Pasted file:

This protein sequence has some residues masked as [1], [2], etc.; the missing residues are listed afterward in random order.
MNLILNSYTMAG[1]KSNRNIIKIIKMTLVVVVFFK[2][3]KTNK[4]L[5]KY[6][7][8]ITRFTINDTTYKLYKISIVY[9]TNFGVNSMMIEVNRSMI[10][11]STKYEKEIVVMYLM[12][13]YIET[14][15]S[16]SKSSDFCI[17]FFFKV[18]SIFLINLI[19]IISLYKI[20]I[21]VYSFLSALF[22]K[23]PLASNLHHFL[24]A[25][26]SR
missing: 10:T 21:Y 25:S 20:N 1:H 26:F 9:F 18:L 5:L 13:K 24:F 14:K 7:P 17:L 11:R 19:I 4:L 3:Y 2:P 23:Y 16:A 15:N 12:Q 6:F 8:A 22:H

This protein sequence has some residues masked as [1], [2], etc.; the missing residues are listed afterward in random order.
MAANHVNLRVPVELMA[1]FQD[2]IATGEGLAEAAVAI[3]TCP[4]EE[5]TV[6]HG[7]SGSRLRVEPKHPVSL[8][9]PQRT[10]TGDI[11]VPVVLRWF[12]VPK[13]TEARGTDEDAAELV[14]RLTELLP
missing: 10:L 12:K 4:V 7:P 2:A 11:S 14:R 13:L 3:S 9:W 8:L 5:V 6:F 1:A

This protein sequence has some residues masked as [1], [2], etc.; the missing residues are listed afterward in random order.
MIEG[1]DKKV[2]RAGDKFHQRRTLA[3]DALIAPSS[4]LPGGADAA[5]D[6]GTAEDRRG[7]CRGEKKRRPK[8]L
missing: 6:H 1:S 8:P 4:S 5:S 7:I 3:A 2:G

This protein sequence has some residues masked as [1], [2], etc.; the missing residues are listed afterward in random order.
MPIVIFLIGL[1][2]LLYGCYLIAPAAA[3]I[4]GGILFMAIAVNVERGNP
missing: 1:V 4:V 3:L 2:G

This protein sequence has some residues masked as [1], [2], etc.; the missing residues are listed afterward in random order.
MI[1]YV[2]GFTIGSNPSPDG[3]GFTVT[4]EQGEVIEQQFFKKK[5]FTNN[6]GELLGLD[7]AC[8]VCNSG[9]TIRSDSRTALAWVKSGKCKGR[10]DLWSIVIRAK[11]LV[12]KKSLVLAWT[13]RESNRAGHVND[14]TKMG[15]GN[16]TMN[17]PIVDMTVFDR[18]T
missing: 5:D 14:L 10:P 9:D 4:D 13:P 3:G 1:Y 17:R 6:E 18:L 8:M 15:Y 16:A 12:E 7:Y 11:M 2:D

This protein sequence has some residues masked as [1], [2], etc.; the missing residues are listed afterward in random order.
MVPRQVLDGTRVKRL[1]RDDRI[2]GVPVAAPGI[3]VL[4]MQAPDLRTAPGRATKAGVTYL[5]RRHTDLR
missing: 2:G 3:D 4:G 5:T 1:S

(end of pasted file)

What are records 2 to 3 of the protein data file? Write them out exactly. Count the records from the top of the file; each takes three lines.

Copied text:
This protein sequence has some residues masked as [1], [2], etc.; the missing residues are listed afterward in random order.
MAANHVNLRVPVELMA[1]FQD[2]IATGEGLAEAAVAI[3]TCP[4]EE[5]TV[6]HG[7]SGSRLRVEPKHPVSL[8][9]PQRT[10]TGDI[11]VPVVLRWF[12]VPK[13]TEARGTDEDAAELV[14]RLTELLP
missing: 10:L 12:K 4:V 7:P 2:A 11:S 14:R 13:L 3:S 9:W 8:L 5:V 6:F 1:A

This protein sequence has some residues masked as [1], [2], etc.; the missing residues are listed afterward in random order.
MIEG[1]DKKV[2]RAGDKFHQRRTLA[3]DALIAPSS[4]LPGGADAA[5]D[6]GTAEDRRG[7]CRGEKKRRPK[8]L
missing: 6:H 1:S 8:P 4:S 5:S 7:I 3:A 2:G